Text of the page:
FIG. 7 charts the method of the invention for scheduling a future download via a satellite broadcast service provider of video content or software upgrade to plural remote clients in a communication system. The steps include, at 400, allocating a low-bandwidth channel of the satellite broadcast band to announcements from the server to the plural clients in the communication system; at 402, formatting an announcement to the plural clients regarding when a data download will occur; and, at 404, broadcasting such a formatted announcement via the satellite broadcast service provider to the plural clients in the communication system. This method is described in another way and in somewhat more detail above. It will be understood that such method steps 400 and 402 in accordance with the invention are typically implemented in software residing in server 12.
Finally, FIG. 8 charts the method, used in conjunction with a server processing system coupled to communicate with a client network via a satellite broadcast service provider, for allocating satellite broadcast bandwidth. The method includes the steps of, at 500, first allocating a relatively high-volume of bandwidth to video content downloads via the satellite broadcast service provider to plural clients within the client network; at 502, second allocating a relatively high-volume of bandwidth to software upgrades of the plural clients within the client network; and, at 504, third allocating a relatively low-volume of bandwidth to announcements to the plural clients within the client network. This method is described in more detail above by reference to FIG. 2. It will be understood that such method steps 500, 502 and 504 in accordance with the invention are implemented in software residing within server 12 or satellite broadcast service provider 14 or both.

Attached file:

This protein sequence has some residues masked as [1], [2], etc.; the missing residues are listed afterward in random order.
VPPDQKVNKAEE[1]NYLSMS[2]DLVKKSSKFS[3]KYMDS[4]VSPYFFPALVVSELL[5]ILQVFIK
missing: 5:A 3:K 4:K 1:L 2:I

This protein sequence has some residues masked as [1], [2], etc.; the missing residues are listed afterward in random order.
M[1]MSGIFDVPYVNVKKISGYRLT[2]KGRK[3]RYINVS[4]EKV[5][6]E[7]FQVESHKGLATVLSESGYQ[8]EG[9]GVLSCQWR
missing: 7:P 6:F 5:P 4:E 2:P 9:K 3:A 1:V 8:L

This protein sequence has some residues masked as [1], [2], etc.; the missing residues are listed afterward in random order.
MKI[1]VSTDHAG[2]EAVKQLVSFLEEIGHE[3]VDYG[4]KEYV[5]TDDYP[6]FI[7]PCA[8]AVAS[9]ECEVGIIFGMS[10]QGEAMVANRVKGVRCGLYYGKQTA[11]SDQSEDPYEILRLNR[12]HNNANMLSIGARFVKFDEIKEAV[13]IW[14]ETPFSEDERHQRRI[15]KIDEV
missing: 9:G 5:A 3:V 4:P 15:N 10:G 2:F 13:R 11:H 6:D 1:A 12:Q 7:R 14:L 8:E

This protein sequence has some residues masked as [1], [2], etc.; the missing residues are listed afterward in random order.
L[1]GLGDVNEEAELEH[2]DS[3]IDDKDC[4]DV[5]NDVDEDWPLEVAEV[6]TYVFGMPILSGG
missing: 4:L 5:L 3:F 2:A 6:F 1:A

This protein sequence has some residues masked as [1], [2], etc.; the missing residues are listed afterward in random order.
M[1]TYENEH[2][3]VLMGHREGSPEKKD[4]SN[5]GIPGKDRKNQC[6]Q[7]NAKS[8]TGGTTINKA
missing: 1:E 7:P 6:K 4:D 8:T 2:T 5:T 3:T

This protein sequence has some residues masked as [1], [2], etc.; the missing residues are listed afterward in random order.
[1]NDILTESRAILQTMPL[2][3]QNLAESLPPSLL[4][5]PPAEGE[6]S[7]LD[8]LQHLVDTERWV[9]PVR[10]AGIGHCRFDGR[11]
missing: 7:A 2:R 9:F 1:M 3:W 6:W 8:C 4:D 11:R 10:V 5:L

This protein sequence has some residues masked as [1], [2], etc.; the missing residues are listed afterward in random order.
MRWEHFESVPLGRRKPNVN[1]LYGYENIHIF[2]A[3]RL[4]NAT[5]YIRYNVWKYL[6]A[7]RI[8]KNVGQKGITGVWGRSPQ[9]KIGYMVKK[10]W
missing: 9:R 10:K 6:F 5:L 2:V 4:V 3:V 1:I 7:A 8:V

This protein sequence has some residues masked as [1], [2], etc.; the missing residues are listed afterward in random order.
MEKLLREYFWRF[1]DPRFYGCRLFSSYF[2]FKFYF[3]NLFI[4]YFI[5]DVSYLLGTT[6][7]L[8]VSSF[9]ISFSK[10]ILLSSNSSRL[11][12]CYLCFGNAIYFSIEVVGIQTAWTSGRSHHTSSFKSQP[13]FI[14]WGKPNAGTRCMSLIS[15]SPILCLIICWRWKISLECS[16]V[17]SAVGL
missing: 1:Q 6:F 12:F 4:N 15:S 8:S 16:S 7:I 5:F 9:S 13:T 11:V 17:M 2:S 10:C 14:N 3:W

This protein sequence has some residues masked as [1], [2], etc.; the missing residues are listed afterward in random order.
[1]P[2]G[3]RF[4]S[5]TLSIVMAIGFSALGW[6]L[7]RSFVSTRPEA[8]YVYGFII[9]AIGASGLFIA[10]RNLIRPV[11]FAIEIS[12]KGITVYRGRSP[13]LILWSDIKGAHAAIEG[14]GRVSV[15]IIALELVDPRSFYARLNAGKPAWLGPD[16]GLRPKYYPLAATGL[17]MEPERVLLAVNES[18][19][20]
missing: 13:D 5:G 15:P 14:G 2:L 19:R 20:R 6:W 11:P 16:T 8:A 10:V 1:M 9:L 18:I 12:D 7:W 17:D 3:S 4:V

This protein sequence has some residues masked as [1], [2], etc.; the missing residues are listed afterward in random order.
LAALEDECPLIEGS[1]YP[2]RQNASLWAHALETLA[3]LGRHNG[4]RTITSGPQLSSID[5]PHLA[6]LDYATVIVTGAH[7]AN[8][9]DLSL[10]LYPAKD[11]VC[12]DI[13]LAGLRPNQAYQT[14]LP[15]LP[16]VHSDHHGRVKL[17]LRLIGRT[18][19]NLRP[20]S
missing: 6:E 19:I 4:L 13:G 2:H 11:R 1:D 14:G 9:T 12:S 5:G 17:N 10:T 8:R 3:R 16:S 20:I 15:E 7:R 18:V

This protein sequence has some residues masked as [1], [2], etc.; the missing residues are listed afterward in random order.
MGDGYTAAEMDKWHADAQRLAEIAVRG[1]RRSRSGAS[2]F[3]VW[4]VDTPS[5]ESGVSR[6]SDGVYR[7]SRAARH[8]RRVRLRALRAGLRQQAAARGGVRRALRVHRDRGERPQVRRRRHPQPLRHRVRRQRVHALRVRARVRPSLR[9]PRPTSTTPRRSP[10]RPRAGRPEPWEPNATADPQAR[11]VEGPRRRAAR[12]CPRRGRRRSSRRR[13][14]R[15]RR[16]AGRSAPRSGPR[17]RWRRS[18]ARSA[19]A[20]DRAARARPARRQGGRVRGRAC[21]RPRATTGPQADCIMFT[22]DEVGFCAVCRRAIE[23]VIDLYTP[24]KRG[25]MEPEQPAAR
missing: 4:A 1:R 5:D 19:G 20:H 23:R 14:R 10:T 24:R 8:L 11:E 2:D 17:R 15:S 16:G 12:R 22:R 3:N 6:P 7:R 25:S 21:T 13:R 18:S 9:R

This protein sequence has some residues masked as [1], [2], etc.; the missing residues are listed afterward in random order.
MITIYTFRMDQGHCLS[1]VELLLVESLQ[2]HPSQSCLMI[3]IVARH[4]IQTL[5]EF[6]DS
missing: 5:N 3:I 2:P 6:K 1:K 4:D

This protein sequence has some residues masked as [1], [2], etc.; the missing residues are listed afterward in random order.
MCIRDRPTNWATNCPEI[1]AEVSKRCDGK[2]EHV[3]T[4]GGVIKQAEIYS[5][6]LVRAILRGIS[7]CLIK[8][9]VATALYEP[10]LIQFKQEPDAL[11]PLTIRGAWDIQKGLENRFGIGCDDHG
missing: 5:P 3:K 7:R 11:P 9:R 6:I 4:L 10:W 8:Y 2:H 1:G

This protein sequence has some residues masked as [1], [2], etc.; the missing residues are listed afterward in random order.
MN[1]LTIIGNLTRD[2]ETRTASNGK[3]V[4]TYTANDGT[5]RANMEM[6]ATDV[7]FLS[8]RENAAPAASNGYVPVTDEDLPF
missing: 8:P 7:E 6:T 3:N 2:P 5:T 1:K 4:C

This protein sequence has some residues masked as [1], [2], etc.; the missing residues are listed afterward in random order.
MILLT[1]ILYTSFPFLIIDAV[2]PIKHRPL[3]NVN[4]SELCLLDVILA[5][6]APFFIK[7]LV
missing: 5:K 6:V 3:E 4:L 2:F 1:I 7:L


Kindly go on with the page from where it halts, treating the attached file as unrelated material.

While the invention has been disclosed in its preferred form, the specific embodiments thereof as disclosed and illustrated herein are not to be considered in a limiting sense as numerous variations are possible. Applicants regard the subject matter of their invention to include all novel and non-obvious combinations and subcombinations of the various elements, features, functions and/or properties disclosed herein. No single feature, function, element or property of the disclosed embodiments is essential. The following claims define certain combinations and subcombinations which are regarded as novel and non-obvious. Other combinations and subcombinations of features, finctions, elements and/or properties may be claimed through amendment of the present claims or presentation of new claims in this or a related application. Such claims, whether they are broader, narrower or equal in scope to the original claims, are also regarded as included within the subject matter of applicants' invention.
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|U.S. Classification||370/468, 348/E05.006, 709/226, 370/316|
|International Classification||H04N21/426, H04N21/433, H04N21/2385, H04N21/262, H04N21/81, H04L29/06, G06F9/445, H04L29/08, H04B7/185, H04H40/90, H04H20/91, H04H20/40, H04H60/25, H04H20/42|
|Cooperative Classification||H04N21/433, H04H20/42, H04L29/06027, H04H60/25, G06F8/65, H04N21/8166, H04N21/26291, H04N21/42661, H04H20/91, H04H60/06, H04B7/18523, H04N21/818, H04N21/2385, H04H20/40, H04L65/4076, H04L67/06, H04L67/42, H04L67/34|
|European Classification||H04N21/81W2, H04N21/433, H04N21/262U, H04N21/81W, H04N21/426H, H04N21/2385, G06F8/65, H04H20/40, H04L29/08N33, H04H60/25, H04L29/08N5, H04B7/185H|
|Mar 22, 1999||AS||Assignment|
Owner name: WEBTV NETWORKS, INC., CALIFORNIA
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Owner name: MICROSOFT TECHNOLOGY LICENSING, LLC, WASHINGTON